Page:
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Battlegames Issue 13

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  • Bags of potential. New contributor Diane Sutherland brings a female perspective on the hobby. This long-suffering 'wargames widow' discusses the way we accumulate mountains of 'stuff' that most sane people would probably throw away.
  • Forward Observer. Mike Siggins' column can't avoid dealing with the arrival of yet more 28mm plastics, but also looks at bases, the new "Kiss, Kiss, Bang, Bang" pulp range, washes and painting techniques, adhesives, Sharp Practice from the Lardies, Alban Miniatures and much more besides.
  • The least you can do. Bob Barnetson, one of our most prolific contributors, shows the breadth of his talents with a quick-and-dirty lesson in getting your wargames armies painted and ready for the table fast!
  • 12 must-know secrets about 1/72 plastics. Stokes Schwartz is new to Battlegames, but well-known to 'Old Schoolers' who enjoy exploring imagi-nations. Here, he extols the virtues of those much-maligned boxes of miniatures that can be found in almost every toy and model shop.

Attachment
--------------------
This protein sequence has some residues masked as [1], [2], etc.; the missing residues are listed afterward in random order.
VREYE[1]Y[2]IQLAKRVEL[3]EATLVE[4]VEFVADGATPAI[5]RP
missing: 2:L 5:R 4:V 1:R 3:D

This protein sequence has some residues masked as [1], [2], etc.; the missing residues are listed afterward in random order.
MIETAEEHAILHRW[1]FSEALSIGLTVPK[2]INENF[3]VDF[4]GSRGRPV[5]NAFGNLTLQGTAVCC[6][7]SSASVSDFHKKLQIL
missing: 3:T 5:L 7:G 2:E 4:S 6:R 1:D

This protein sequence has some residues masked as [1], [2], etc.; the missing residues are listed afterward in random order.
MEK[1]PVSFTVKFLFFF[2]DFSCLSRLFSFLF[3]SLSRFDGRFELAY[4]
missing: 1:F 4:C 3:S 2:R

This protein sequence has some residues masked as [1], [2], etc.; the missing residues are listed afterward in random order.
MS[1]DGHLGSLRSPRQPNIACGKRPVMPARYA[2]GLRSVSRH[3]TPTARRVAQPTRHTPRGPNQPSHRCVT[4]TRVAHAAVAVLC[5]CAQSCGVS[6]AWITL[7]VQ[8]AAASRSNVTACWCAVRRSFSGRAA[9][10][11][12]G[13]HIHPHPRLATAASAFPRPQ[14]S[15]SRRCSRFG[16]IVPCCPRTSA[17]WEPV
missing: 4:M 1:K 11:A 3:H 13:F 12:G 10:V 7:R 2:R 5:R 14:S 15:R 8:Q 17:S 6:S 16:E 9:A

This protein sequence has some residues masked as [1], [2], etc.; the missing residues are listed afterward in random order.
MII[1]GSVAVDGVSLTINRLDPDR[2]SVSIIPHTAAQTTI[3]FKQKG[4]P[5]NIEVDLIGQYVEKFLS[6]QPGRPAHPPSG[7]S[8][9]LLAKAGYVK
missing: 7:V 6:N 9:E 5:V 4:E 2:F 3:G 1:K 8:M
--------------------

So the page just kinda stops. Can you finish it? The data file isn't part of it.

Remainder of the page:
• Solo wargaming: the joy of self-simulation. Rich Barbuto, Editor of Lone Warrior, the journal of the Solo Wargamers Association, has many excellent ideas for inspiring us to explore the potential of challenging ourselves in our wargames.
  • Night raid on Gravelines. Best described as an 18th-century commando mission — can your brave Royal Marines execute the perfect sneak attack on this well-defended pirate lair?
  • Table Top Teaser. C S Grant's scenario this time is "Fighting withdrawal, or 'over the hills and far away'", which has you pitching regular, government troops against onrushing hordes of highlanders charging through the heather. Can you make it back to the fort?
  • To boldly go... Our fantasy & sci-fi Editor Roger Smith recalls the delights of his trip to Salute earlier this year and the surprising range of inspiration he derived from it. Roger tempted by Napoleonics? Surely not!
  • Computer cartography for wargamers. Yet another new writer gets into print this issue: Tyler Provick gives us a useful introductory lesson on how to use free software like Inkscape to create magnificent maps.
  • Recce. Having held over stuff I didn't have space for last time, there was plenty to catch up with anyway, but a lot more bits and pieces have arrived over the last several weeks! A host of books, figures, models, computer games and rules come under the famously impartial Battlegames scrutiny.
  • With his usual wit, John Preece's short War and Preece column honours the Oxford University Wargames Club, which may indeed be the oldest wargaming society in the world.
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